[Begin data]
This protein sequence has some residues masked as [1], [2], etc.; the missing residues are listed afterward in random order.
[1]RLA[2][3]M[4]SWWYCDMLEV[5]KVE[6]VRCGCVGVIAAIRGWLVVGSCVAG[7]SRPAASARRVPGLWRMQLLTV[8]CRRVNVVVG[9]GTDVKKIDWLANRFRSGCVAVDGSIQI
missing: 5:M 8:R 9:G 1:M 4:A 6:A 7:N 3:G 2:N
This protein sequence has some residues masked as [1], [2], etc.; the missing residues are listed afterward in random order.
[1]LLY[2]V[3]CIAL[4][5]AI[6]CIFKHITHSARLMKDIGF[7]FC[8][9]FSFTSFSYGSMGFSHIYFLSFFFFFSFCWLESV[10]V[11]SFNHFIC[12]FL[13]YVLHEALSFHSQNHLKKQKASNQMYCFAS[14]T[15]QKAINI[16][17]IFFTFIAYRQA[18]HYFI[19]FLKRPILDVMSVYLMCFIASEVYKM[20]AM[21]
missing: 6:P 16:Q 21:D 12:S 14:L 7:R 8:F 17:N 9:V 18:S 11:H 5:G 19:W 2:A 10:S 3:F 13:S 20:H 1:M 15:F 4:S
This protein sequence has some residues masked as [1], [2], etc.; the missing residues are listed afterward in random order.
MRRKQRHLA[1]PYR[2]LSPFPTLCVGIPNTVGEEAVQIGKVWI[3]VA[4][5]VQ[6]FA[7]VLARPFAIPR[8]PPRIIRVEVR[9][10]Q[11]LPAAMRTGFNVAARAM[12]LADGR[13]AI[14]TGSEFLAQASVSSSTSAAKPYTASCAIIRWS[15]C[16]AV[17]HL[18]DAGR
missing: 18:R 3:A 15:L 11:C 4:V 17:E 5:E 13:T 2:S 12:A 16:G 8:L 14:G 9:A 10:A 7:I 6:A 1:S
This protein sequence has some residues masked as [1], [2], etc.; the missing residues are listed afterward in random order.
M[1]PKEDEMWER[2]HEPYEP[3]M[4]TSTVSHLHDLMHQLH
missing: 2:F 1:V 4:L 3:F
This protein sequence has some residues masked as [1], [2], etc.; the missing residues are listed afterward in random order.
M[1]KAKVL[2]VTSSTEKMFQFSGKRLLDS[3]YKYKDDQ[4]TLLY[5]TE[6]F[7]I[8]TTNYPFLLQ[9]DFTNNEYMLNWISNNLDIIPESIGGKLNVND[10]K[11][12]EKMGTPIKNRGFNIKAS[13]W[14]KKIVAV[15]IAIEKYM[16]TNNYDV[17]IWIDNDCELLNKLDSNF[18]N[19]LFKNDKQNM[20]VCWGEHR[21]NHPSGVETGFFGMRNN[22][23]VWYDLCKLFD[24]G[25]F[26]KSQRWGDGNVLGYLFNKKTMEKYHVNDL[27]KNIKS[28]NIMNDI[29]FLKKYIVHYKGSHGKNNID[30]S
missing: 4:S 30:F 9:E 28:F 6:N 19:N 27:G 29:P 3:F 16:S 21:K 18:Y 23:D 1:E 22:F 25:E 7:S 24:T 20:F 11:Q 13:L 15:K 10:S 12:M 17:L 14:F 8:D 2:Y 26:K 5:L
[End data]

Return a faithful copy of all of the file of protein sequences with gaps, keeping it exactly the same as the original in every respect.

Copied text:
This protein sequence has some residues masked as [1], [2], etc.; the missing residues are listed afterward in random order.
[1]RLA[2][3]M[4]SWWYCDMLEV[5]KVE[6]VRCGCVGVIAAIRGWLVVGSCVAG[7]SRPAASARRVPGLWRMQLLTV[8]CRRVNVVVG[9]GTDVKKIDWLANRFRSGCVAVDGSIQI
missing: 5:M 8:R 9:G 1:M 4:A 6:A 7:N 3:G 2:N
This protein sequence has some residues masked as [1], [2], etc.; the missing residues are listed afterward in random order.
[1]LLY[2]V[3]CIAL[4][5]AI[6]CIFKHITHSARLMKDIGF[7]FC[8][9]FSFTSFSYGSMGFSHIYFLSFFFFFSFCWLESV[10]V[11]SFNHFIC[12]FL[13]YVLHEALSFHSQNHLKKQKASNQMYCFAS[14]T[15]QKAINI[16][17]IFFTFIAYRQA[18]HYFI[19]FLKRPILDVMSVYLMCFIASEVYKM[20]AM[21]
missing: 6:P 16:Q 21:D 12:S 14:L 7:R 8:F 17:N 9:V 18:S 11:H 5:G 19:W 2:A 10:S 3:F 13:S 20:H 1:M 15:F 4:S
This protein sequence has some residues masked as [1], [2], etc.; the missing residues are listed afterward in random order.
MRRKQRHLA[1]PYR[2]LSPFPTLCVGIPNTVGEEAVQIGKVWI[3]VA[4][5]VQ[6]FA[7]VLARPFAIPR[8]PPRIIRVEVR[9][10]Q[11]LPAAMRTGFNVAARAM[12]LADGR[13]AI[14]TGSEFLAQASVSSSTSAAKPYTASCAIIRWS[15]C[16]AV[17]HL[18]DAGR
missing: 18:R 3:A 15:L 11:C 4:V 17:E 5:E 13:T 2:S 12:A 16:G 8:L 14:G 9:A 10:A 7:I 6:A 1:S
This protein sequence has some residues masked as [1], [2], etc.; the missing residues are listed afterward in random order.
M[1]PKEDEMWER[2]HEPYEP[3]M[4]TSTVSHLHDLMHQLH
missing: 2:F 1:V 4:L 3:F
This protein sequence has some residues masked as [1], [2], etc.; the missing residues are listed afterward in random order.
M[1]KAKVL[2]VTSSTEKMFQFSGKRLLDS[3]YKYKDDQ[4]TLLY[5]TE[6]F[7]I[8]TTNYPFLLQ[9]DFTNNEYMLNWISNNLDIIPESIGGKLNVND[10]K[11][12]EKMGTPIKNRGFNIKAS[13]W[14]KKIVAV[15]IAIEKYM[16]TNNYDV[17]IWIDNDCELLNKLDSNF[18]N[19]LFKNDKQNM[20]VCWGEHR[21]NHPSGVETGFFGMRNN[22][23]VWYDLCKLFD[24]G[25]F[26]KSQRWGDGNVLGYLFNKKTMEKYHVNDL[27]KNIKS[28]NIMNDI[29]FLKKYIVHYKGSHGKNNID[30]S
missing: 4:S 30:F 9:E 28:F 6:N 19:N 27:G 29:P 3:F 16:S 21:K 18:Y 23:D 1:E 22:F 25:E 7:S 24:T 20:F 11:Q 13:L 15:K 10:S 12:M 17:L 14:F 8:D 2:Y 26:K 5:L